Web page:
Here are a few reasons I feel tin is superior to lead.
First and perhaps foremost, tin is approximately 2/3 the weight of lead by volume. This means a lure can maintain a larger profile without any added or unnecessary weight – an important consideration when accurately matching the size of certain forage fish, like shad or blueback herring.
And because it weighs less by volume, lures molded with tin can be retrieved at much slower speeds, yet remain high in the water column – regardless of blade size or configuration. This is particularly advantageous when fishing over shallow grass, stumps or brush, or when trying to attract fish from long distances.
A Jig molded with tin will shake and pulse more, where lead tends to dampen vibration. Tin spinnerbaits also fall much slower and more seductively than lead, which is ideal when drop-fishing the lure for bass in cold water situations – like in standing timber or along bluff banks.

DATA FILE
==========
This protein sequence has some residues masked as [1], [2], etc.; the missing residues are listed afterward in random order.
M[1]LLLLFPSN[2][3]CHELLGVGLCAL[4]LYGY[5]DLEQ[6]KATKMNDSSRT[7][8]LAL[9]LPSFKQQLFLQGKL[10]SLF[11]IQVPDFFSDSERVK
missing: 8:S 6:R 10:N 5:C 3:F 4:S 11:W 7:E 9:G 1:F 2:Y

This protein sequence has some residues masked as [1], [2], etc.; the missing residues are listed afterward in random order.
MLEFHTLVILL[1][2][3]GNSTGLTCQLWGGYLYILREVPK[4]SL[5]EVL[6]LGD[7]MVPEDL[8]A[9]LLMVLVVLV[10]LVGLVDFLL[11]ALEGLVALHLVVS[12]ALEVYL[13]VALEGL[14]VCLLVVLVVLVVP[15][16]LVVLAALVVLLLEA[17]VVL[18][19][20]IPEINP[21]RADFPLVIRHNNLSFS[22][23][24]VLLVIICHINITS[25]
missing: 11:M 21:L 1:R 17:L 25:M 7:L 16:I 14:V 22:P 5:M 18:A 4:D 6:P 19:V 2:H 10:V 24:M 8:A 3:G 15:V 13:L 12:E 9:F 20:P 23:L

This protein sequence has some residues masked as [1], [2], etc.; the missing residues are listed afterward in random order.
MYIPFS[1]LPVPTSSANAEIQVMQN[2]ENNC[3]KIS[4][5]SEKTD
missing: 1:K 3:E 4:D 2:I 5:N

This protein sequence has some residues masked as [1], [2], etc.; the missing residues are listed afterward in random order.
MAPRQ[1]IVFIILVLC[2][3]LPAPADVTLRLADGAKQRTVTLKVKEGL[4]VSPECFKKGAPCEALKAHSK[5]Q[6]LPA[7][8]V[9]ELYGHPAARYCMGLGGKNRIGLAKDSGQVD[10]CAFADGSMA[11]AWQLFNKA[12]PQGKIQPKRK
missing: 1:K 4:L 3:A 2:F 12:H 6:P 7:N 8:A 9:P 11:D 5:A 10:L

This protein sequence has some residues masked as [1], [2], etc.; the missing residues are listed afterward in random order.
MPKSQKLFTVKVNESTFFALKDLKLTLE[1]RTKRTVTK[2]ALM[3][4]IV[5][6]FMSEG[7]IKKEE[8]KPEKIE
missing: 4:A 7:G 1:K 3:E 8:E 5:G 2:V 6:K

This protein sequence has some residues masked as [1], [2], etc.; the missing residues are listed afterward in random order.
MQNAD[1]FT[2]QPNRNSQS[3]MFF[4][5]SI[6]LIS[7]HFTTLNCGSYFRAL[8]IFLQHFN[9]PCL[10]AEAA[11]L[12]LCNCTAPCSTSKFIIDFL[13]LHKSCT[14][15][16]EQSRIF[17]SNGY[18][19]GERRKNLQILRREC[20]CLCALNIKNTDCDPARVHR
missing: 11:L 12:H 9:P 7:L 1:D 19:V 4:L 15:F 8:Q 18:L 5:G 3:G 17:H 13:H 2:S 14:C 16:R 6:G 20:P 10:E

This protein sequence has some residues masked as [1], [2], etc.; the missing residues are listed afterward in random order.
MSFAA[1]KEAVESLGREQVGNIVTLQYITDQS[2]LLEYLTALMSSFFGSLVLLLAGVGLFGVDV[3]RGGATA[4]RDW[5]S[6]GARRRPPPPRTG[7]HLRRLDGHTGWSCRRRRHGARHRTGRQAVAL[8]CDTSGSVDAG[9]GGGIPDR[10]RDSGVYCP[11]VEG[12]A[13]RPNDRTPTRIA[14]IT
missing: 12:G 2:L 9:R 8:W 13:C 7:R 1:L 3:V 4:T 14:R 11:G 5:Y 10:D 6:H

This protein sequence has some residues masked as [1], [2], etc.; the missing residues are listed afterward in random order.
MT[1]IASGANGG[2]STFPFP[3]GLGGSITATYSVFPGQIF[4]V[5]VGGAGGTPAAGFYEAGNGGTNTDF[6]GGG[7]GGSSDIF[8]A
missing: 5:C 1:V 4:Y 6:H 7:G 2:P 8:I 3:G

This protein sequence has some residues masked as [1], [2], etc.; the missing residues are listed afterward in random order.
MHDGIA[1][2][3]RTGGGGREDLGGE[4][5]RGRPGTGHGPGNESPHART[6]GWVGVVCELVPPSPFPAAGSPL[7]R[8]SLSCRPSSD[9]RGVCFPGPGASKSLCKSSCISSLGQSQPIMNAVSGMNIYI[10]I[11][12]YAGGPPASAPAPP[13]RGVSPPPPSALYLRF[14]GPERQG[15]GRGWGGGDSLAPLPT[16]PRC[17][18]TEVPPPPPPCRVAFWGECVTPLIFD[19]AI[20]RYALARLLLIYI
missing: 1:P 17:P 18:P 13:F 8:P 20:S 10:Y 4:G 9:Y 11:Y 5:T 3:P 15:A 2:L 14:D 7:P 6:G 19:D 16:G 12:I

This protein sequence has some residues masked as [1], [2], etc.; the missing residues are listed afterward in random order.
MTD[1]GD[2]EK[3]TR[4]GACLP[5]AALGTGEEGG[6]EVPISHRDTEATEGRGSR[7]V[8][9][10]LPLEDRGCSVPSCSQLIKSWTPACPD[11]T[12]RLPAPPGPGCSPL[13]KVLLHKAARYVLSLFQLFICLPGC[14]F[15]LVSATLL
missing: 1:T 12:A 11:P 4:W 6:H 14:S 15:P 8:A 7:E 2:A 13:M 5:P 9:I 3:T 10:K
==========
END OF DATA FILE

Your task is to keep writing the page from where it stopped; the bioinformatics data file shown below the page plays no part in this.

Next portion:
Tin-molded spinnerbaits can be advantageous in stained water as well. They can stay in the strike zone longer, maximizing the pulse and flash that help fish to zero in.
When a high-speed retrieve is required, this same spinnerbait can track at warp speed without rolling over. So long as the lure is correctly balanced, it should run true at any rate of speed.
Another benefit to tin is that it’s much harder than lead. It won't easily ding when struck against solid objects, like dock pilings or riprap. When lead-formed lures strike these objects, they tend to dent and cause paint loss.
Perhaps one of the most important aspect of tin is that it is eco-friendly. It’s safe to fish and other forms of wildlife, where lead is not. Lead is highly toxic and we keep leaving way too much of it in the habitat our fish and birds depend on.
If you’ll give tin a try, I think you too will discover its advantages.
These Moulds can also be used for lead casting.
Lead weight Is 1.56 times more on lead casting .
5g = 7.8g
6g = 9.36g
8g = 12.4g
10g = 15.6g
12g = 18.7g
15g = 23.4g